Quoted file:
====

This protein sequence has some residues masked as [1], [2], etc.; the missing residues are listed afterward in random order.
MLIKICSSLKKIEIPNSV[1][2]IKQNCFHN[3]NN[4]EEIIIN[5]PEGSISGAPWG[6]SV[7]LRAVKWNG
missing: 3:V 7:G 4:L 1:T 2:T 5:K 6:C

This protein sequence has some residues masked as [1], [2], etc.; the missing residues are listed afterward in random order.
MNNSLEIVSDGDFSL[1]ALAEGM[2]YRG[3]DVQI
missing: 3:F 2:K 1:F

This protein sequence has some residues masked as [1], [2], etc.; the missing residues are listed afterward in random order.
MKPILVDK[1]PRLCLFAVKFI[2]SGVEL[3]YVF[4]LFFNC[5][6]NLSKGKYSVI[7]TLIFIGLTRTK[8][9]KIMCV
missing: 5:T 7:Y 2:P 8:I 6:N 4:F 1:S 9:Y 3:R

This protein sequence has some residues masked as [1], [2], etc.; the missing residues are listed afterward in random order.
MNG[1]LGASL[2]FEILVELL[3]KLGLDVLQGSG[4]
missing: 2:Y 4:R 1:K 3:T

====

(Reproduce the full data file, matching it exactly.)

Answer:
This protein sequence has some residues masked as [1], [2], etc.; the missing residues are listed afterward in random order.
MLIKICSSLKKIEIPNSV[1][2]IKQNCFHN[3]NN[4]EEIIIN[5]PEGSISGAPWG[6]SV[7]LRAVKWNG
missing: 3:V 7:G 4:L 1:T 2:T 5:K 6:C

This protein sequence has some residues masked as [1], [2], etc.; the missing residues are listed afterward in random order.
MNNSLEIVSDGDFSL[1]ALAEGM[2]YRG[3]DVQI
missing: 3:F 2:K 1:F

This protein sequence has some residues masked as [1], [2], etc.; the missing residues are listed afterward in random order.
MKPILVDK[1]PRLCLFAVKFI[2]SGVEL[3]YVF[4]LFFNC[5][6]NLSKGKYSVI[7]TLIFIGLTRTK[8][9]KIMCV
missing: 5:T 7:Y 2:P 8:I 6:N 4:F 1:S 9:Y 3:R

This protein sequence has some residues masked as [1], [2], etc.; the missing residues are listed afterward in random order.
MNG[1]LGASL[2]FEILVELL[3]KLGLDVLQGSG[4]
missing: 2:Y 4:R 1:K 3:T